PricewaterhouseCoopers predicts that 2010 U.S. technology sector deals will increase steadily, following the surge of activity in the second half of 2009. That said, PwC does not expect a return to 2006-2007 levels. Deals dropped 53 percent in 2009, valuing just under $36 billion – less than half of 2008’s $77 billion. Most of last year’s activity occurred in the second half: 64 percent of the year’s volume and 85 percent of its value occurred in the final six months' activity. Almost 50 percent of that activity happened in November and December.

"The first half of 2009 was a challenging one for the U.S. Technology industry, as uncertainty reigned supreme and companies struggled to forecast their next quarter's results. Yet, as markets began to regain some ground and CEO confidence grew, technology deal makers began to shift into high gear," said PwC's Todson Page.

Here are PwC’s analyses of specific sectors:

Software transaction values fell almost 80 percent in 2009, mainly the result of the middle market “drying up.” PwC predicts that the middle market will return in 2010, fueled by cloud and security applications.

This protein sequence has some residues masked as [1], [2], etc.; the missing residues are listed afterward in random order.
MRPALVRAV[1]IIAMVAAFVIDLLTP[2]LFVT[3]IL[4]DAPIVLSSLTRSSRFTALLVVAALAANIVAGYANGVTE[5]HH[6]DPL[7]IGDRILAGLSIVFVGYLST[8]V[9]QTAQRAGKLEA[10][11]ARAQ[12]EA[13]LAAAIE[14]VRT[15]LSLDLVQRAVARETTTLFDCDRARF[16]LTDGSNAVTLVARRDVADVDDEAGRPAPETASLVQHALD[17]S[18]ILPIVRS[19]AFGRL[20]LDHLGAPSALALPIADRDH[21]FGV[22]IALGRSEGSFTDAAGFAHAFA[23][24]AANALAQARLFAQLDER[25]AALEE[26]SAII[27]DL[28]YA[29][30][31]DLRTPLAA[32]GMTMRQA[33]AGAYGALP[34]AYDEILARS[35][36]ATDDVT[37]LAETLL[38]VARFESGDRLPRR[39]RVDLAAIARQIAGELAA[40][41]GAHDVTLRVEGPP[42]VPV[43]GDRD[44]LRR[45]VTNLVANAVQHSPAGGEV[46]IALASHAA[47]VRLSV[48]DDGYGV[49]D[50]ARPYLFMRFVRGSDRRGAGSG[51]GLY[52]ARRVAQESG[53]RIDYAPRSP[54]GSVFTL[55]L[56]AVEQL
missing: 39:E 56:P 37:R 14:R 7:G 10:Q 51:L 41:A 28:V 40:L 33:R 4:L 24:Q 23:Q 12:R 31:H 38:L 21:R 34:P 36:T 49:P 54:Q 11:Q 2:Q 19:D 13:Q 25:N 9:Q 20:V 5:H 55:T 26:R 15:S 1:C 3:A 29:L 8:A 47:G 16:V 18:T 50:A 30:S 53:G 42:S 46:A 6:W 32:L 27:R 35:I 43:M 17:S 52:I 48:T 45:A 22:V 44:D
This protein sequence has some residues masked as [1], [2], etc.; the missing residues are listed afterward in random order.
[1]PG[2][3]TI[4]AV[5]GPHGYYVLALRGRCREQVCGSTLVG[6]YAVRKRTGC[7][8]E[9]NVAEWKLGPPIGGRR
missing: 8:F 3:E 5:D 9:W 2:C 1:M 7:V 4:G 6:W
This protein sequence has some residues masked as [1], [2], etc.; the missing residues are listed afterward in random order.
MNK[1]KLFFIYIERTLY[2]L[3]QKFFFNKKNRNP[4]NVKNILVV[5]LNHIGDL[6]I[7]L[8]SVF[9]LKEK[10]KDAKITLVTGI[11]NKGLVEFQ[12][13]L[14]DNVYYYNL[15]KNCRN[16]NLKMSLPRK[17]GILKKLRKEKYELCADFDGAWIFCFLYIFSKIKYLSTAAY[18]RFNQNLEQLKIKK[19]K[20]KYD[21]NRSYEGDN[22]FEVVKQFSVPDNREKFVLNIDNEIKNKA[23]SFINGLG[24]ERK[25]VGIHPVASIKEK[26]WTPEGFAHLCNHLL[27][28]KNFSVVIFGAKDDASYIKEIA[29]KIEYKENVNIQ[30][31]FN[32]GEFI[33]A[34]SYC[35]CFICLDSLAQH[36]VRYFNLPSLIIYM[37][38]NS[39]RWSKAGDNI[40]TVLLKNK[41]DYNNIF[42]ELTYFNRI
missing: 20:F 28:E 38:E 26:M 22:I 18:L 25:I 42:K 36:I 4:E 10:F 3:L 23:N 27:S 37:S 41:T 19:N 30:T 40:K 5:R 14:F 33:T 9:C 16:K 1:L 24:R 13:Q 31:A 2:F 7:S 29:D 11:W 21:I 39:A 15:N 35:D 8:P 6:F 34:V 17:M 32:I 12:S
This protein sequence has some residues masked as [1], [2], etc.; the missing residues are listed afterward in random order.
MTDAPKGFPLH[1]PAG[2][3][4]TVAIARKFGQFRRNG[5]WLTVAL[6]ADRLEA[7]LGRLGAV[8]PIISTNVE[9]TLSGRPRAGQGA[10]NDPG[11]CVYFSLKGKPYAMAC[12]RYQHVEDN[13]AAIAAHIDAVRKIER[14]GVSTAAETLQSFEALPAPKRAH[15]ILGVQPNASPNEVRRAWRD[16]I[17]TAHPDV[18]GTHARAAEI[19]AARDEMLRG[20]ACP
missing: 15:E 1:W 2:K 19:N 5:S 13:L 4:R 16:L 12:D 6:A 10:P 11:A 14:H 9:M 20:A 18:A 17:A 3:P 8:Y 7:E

Internet deal volume dropped 60 percent in 2009, as major players limited activity. PwC predicts that real-time search and location-based apps will spur these major players to “return to the hunt” in 2010.

Semiconductors have dropped 50 percent in each of the last two years. PwC expects buying to rise in 2010.

IT services were also down 50 percent in 2009. While opportunities remain scarce, PwC predicts that healthcare and government will drive middle-market opportunity.

While all other verticals failed in 2009, the only strong area was hardware/networking, which saw a 74 percent increase in value, though volume remained flat. PwC says that “unified computing will continue to drive land grabs by larger players which will also ripple into the middle market.”

By Mark Alvarez